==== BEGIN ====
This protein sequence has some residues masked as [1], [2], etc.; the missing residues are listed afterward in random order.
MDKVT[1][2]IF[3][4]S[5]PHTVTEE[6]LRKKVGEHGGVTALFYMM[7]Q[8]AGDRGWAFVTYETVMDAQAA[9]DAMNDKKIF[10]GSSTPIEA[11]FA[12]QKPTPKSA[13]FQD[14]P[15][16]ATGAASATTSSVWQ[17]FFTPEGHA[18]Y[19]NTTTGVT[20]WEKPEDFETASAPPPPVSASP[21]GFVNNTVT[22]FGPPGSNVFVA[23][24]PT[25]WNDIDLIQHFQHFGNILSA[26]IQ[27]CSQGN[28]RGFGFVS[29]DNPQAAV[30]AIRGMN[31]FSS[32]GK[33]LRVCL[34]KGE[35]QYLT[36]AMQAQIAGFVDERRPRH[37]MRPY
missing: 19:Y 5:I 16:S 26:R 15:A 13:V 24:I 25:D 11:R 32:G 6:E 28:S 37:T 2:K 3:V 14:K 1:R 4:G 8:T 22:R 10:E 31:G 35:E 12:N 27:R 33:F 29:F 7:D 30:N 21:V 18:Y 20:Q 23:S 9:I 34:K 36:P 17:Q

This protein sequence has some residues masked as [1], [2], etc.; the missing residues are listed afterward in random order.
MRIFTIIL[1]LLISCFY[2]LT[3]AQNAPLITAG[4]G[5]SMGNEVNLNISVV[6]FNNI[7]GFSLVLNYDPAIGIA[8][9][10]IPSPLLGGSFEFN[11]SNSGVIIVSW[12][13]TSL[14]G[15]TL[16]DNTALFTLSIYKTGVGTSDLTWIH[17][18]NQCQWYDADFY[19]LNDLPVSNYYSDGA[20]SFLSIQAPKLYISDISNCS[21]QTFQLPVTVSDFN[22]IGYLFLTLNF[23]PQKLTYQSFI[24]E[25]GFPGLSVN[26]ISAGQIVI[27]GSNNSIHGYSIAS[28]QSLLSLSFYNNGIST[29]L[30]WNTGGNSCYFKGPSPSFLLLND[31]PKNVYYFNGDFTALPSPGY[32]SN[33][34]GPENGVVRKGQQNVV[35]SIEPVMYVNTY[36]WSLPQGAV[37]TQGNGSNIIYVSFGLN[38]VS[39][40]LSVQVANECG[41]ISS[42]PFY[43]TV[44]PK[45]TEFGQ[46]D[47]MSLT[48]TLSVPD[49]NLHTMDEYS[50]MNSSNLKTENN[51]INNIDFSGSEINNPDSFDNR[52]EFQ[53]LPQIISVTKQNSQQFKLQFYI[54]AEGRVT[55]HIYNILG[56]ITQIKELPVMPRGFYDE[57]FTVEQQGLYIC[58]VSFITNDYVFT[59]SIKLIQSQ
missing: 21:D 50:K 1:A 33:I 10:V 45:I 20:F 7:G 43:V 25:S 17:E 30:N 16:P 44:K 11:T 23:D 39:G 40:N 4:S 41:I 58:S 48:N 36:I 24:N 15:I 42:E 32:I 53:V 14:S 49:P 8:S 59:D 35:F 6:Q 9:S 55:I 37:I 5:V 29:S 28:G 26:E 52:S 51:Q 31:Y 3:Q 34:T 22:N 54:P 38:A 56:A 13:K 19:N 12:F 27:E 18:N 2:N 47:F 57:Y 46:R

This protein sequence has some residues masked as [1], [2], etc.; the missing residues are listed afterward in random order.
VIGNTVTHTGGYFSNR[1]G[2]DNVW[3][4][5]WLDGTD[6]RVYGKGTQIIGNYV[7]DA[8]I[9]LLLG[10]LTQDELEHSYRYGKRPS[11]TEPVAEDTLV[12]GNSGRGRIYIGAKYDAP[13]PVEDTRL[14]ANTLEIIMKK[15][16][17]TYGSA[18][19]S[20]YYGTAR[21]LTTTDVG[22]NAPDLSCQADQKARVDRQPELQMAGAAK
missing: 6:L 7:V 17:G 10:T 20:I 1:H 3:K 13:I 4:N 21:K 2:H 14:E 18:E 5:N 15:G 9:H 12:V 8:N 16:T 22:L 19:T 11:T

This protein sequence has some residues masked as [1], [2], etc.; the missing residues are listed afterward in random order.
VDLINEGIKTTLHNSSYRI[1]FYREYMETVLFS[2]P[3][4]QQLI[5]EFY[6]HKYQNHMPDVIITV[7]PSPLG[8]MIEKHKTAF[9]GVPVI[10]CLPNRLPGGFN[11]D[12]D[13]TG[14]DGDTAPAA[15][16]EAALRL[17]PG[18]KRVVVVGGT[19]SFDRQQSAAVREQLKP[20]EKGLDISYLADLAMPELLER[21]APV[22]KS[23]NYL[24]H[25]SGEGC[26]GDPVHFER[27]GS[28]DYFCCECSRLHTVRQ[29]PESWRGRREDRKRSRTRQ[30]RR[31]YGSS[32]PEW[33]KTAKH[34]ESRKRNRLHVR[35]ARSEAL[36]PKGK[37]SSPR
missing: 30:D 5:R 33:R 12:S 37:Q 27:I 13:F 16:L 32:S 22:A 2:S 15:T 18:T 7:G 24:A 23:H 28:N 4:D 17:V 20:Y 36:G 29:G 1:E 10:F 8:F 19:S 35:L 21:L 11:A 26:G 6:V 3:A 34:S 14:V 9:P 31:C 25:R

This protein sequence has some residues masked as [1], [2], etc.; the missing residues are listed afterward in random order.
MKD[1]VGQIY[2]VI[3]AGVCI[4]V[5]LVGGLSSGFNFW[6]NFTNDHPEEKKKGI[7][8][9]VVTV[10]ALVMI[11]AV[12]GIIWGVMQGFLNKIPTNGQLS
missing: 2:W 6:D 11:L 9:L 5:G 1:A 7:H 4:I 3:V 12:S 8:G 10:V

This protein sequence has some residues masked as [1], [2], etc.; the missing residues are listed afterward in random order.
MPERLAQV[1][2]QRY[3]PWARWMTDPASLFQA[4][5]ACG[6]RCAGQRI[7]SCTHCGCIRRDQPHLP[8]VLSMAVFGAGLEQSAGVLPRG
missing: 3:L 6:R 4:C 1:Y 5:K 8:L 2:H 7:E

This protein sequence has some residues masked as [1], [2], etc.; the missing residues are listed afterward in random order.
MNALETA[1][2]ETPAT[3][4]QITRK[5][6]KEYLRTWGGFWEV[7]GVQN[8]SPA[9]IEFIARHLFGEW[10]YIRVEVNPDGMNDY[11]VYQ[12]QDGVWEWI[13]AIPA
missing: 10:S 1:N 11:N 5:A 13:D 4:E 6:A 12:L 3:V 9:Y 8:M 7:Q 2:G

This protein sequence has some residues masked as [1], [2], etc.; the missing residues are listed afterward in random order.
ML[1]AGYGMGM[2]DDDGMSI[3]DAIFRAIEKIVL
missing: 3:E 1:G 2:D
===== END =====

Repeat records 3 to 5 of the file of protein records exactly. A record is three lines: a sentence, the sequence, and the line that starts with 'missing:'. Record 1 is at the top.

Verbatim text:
This protein sequence has some residues masked as [1], [2], etc.; the missing residues are listed afterward in random order.
VIGNTVTHTGGYFSNR[1]G[2]DNVW[3][4][5]WLDGTD[6]RVYGKGTQIIGNYV[7]DA[8]I[9]LLLG[10]LTQDELEHSYRYGKRPS[11]TEPVAEDTLV[12]GNSGRGRIYIGAKYDAP[13]PVEDTRL[14]ANTLEIIMKK[15][16][17]TYGSA[18][19]S[20]YYGTAR[21]LTTTDVG[22]NAPDLSCQADQKARVDRQPELQMAGAAK
missing: 6:L 7:V 17:G 10:T 20:I 1:H 3:K 13:I 4:N 21:K 2:H 14:E 18:E 5:N 15:G 9:H 12:V 8:N 16:T 22:L 19:T 11:T

This protein sequence has some residues masked as [1], [2], etc.; the missing residues are listed afterward in random order.
VDLINEGIKTTLHNSSYRI[1]FYREYMETVLFS[2]P[3][4]QQLI[5]EFY[6]HKYQNHMPDVIITV[7]PSPLG[8]MIEKHKTAF[9]GVPVI[10]CLPNRLPGGFN[11]D[12]D[13]TG[14]DGDTAPAA[15][16]EAALRL[17]PG[18]KRVVVVGGT[19]SFDRQQSAAVREQLKP[20]EKGLDISYLADLAMPELLER[21]APV[22]KS[23]NYL[24]H[25]SGEGC[26]GDPVHFER[27]GS[28]DYFCCECSRLHTVRQ[29]PESWRGRREDRKRSRTRQ[30]RR[31]YGSS[32]PEW[33]KTAKH[34]ESRKRNRLHVR[35]ARSEAL[36]PKGK[37]SSPR
missing: 30:D 5:R 33:R 12:S 37:Q 27:I 13:F 16:L 32:S 22:A 2:S 15:T 18:T 7:G 24:A 23:H 28:N 4:D 17:V 20:Y 36:G 29:G 1:E 10:F 8:F 19:S 35:L 21:L 11:A 26:G 6:V 3:A 34:S 14:V 9:P 31:C 25:R

This protein sequence has some residues masked as [1], [2], etc.; the missing residues are listed afterward in random order.
MKD[1]VGQIY[2]VI[3]AGVCI[4]V[5]LVGGLSSGFNFW[6]NFTNDHPEEKKKGI[7][8][9]VVTV[10]ALVMI[11]AV[12]GIIWGVMQGFLNKIPTNGQLS
missing: 2:W 6:D 11:L 9:L 5:G 1:A 7:H 4:I 3:V 12:S 8:G 10:V